MCB types, uses and answers for beginners!

MCB types, uses and answers for beginners!
types of mcb

What are miniature CB and their uses?

Miniature circuit breakers are electromagnetic devices that protect an electric circuit against short circuits and over-current.

It is used in domestic and industrial distribution panels and also may be used in low-voltage switchgear as well.

I can see obviously that, almost all control circuits I have seen in my work as an electrical engineer have one or more MCB.

How Many Types of MCB Are There?

Based on MCB tripping curve there are about 6 types of MCB, Type A, B, C, D, K, and Z. Based on the number of poles, there are 4 MCB types.

Miniature circuit breakers (MCB) are widely used in almost all electrical fields, and the MCB types are based on poles number and may be based on curve type.

Based on Curve Class:

  1. Type B
  2. Type C
  3. Type D
  4. Type K
  5. Type Z

MCB Types And Their Uses Based On Tripping Curve

Electrical loads are not the same, loads vary from application to application. Domestic loads are not the same as industrial loads.

Home appliances have no inrush currents at their starting, while factories and industrial applications loads may need high starting inrush currents, like heavy three-phase induction motors and x-ray machines.

Using the right MCB for the load protects against sudden trips at the start because of the inrush current.

MCBs are classified according to fault-current tripping range as follows:

  • Type B MCB: this MCB types trip between 3 and 5 times of full load current.
    Used in residential applications.
  • Type C MCB: Trips between 5 and 10 times of full load current.
    Mainly used in industrial type of applications where there are chances of higher short-circuit current values in the circuit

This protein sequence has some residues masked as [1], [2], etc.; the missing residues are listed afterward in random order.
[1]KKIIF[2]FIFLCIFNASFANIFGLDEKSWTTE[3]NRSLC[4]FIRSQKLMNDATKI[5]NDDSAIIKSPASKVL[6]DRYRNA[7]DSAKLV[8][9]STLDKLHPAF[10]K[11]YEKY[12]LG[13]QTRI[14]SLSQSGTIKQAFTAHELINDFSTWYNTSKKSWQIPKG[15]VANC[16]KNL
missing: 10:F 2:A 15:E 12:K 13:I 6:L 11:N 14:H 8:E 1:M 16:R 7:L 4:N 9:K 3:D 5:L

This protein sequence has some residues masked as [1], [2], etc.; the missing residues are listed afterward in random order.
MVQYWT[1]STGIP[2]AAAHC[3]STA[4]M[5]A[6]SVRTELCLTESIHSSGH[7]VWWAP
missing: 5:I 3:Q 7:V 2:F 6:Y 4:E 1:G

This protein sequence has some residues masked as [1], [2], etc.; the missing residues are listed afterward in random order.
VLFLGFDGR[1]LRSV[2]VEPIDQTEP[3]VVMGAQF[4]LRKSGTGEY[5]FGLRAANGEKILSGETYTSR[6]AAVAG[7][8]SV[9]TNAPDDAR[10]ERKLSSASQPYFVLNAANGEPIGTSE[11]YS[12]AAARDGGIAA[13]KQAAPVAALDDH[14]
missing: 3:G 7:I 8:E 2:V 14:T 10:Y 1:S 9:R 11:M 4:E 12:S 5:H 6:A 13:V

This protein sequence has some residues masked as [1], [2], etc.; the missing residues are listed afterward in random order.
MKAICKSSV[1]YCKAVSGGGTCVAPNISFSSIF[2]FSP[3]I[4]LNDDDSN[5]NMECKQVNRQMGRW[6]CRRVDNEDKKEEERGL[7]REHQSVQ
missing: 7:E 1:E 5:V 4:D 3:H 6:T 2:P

• Type D MCB: Trips between 10 and 20 times of full load current.
    Is used in Specialty industrial uses with loads like heavy motors, welding, electrical transformers, x-rays, etc.
  • Type K MCB: trips between 8 to 12 times the rated current, These are used for inductive loads which have a chance of high inrush currents.
  • Type Z MCB: operates for a current value between 2 to 3 times of its rated current.

Class K and Z are highly sensitive miniature circuit breakers that operate very quickly in a short time these MCB types are used to protect sensitive devices.

Based on Breaker Poles Number

2 pole circuit breaker
2 poles circuit breaker
  1. Single pole miniature circuit breaker.
  2. Two poles.
  3. Three poles
  4. And four poles MCB

Another way to classify MCB types is based on the number of poles of the (Miniature circuit breaker) MCB

  • Single pole MCB or one pole, these miniature circuit breaker types protect only one phase of the electrical circuit
  • Two poles MCB (double poles), these miniature circuit breaker types protect one phase and also the neutral of the circuit
  • Three poles MCB (triple poles), provides protection and switching for three-phase loads in an electrical circuit such as three-phase motors
  • Four poles MCB (Three poles with neutral), This type provides additional neutral switching besides the three phases of protection and switching

Example

Say we have Type B, Type C, and one more type D miniature circuit breaker with a current capacity of 32 A for each of them, now if the load draws an AC current of 100 A which is about 3 times the 32 A.

In this case each type of mcb with the same load and the same rated current, But each one of them will act as its own design;

  • Type b will be the first to trip after a short period, While Type C will trip also but after a longer duration than type b miniature CB.
  • Type D will be the last one to act and trip with this 100 A value.

If we noticed all of the miniature CB types in the example above will trip, but the difference between them is the duration to act or to trip.

What Type of MCB Should I Use With Domestic Loads?

Generally, Type B MCBs are suitable for domestic applications and home loads.

What is The Main MCB Function?

MCB or Miniature Circuit Breakers are protection devices to switch OFF electrical circuits during any abnormal condition in the electrical circuits, such as short circuit and overload conditions.